In mathematics, a homoclinic orbit is a trajectory of a flow of a dynamical system which joins a saddle equilibrium point to itself. More precisely, a homoclinic orbit lies in the intersection of the stable manifold and the unstable manifold of an equilibrium. Homoclinic orbits and homoclinic points are defined in the same way for iterated functions, as the intersection of the stable set and unstable set of some fixed point or periodic point of the system. Consider the continuous dynamical system described by the ODE Suppose there is an equilibrium at x = x0, then a solution Φ(t) is a homoclinic orbit if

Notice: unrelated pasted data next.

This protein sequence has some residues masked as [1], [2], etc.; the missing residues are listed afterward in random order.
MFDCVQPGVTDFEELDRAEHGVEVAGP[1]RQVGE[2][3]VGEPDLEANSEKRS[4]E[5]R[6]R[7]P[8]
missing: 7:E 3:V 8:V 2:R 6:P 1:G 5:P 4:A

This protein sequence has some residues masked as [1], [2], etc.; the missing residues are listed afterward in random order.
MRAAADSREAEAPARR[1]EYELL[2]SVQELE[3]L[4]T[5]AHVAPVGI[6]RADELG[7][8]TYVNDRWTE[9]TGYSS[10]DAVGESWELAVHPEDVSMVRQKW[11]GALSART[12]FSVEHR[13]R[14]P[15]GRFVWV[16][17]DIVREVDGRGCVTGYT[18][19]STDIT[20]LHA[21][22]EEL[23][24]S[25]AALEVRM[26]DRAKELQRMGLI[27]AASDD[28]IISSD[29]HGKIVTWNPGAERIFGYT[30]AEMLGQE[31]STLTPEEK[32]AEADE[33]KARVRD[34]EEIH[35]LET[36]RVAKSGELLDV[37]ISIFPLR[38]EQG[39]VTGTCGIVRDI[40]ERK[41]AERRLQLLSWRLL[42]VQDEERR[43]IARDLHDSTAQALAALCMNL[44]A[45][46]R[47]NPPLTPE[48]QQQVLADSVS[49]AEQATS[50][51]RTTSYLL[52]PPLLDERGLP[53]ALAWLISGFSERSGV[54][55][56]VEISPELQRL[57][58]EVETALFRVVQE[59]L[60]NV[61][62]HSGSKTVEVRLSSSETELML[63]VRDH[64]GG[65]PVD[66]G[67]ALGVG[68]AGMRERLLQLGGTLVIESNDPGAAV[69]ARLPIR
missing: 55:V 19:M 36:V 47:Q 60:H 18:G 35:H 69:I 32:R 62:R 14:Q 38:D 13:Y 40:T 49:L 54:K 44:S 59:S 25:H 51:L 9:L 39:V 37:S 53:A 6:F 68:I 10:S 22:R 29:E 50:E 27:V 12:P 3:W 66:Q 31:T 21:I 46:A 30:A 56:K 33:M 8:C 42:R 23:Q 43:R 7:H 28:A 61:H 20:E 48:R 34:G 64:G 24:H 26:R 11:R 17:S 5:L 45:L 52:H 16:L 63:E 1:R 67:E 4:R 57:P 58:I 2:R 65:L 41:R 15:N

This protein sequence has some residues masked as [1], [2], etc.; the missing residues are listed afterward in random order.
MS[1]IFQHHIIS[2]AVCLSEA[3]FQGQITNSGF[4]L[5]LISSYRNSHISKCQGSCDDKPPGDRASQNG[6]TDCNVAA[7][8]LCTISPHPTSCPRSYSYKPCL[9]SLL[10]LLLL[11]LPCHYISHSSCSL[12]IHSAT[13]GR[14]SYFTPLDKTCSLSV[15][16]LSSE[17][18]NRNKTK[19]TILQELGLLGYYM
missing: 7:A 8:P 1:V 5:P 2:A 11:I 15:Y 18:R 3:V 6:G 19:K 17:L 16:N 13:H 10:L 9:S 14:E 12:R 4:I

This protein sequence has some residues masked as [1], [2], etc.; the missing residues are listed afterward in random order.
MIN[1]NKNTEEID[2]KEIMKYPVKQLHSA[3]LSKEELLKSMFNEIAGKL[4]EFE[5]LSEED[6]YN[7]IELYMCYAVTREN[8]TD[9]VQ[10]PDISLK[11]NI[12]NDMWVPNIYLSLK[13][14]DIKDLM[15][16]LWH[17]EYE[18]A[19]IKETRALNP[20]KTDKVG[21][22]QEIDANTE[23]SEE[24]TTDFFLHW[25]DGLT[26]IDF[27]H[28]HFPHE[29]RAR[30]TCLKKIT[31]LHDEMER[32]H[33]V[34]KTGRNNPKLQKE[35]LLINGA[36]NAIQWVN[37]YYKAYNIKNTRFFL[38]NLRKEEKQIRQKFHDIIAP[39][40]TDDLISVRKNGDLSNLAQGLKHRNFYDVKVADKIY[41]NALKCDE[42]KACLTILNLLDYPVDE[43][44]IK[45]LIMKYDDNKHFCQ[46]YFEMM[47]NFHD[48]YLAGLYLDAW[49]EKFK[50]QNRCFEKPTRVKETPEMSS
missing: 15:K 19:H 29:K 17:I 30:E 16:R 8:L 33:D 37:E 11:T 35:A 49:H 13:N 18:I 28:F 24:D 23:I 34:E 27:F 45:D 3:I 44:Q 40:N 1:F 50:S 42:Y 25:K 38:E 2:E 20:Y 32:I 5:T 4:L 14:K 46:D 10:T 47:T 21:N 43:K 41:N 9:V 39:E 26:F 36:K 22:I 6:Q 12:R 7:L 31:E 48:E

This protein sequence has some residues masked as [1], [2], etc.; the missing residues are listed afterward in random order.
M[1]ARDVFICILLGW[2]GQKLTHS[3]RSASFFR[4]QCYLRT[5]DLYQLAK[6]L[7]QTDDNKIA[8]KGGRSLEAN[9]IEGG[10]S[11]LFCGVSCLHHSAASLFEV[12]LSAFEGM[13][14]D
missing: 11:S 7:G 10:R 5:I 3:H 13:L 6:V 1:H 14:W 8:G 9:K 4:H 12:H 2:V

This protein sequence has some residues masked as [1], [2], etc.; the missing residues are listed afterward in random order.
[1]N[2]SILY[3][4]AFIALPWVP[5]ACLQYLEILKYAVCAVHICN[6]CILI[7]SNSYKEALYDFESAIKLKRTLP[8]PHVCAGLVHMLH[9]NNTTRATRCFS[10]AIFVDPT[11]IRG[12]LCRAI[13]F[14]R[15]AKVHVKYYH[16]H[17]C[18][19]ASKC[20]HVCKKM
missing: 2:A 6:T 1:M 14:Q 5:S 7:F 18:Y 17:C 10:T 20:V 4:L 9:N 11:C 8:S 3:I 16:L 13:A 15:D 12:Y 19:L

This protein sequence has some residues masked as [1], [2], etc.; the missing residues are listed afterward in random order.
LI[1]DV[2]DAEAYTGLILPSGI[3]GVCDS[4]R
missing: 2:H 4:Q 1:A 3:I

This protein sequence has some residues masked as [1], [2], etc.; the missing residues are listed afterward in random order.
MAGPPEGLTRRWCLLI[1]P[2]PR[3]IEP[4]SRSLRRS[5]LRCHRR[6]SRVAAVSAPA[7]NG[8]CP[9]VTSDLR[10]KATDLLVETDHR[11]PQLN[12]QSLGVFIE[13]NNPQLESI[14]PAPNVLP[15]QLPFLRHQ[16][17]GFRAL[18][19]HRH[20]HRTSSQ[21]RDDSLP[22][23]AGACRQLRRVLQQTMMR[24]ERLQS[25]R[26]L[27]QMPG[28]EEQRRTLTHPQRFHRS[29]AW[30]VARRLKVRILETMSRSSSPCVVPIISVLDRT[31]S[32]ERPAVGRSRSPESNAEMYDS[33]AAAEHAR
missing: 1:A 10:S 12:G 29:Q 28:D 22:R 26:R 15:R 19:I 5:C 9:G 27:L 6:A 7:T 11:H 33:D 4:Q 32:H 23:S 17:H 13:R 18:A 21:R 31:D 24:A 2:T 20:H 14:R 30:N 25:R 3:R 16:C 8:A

If the phase space has three or more dimensions, then it is important to consider the topology of the unstable manifold of the saddle point. The figures show two cases. First, when the unstable manifold is topologically a cylinder, and secondly, when the unstable manifold is topologically a Möbius strip; in this case the homoclinic orbit is called twisted. We also have the notion of homoclinic orbit when considering discrete dynamical systems. In such a case, if is a diffeomorphism of a manifold M, we say that x is a homoclinic point if it has the same past and future  more specifically, if it exists a fixed (or periodic) point p such that See also * Heteroclinic orbit
* John Guckenheimer and Philip Holmes, Nonlinear Oscillations, Dynamical Systems, and Bifurcations of Vector Fields (Applied Mathematical Sciences Vol. 42), Springer
* Homoclinic orbits in Henon map with Java applets and comments Retrieved from "http://en.wikipedia.org/"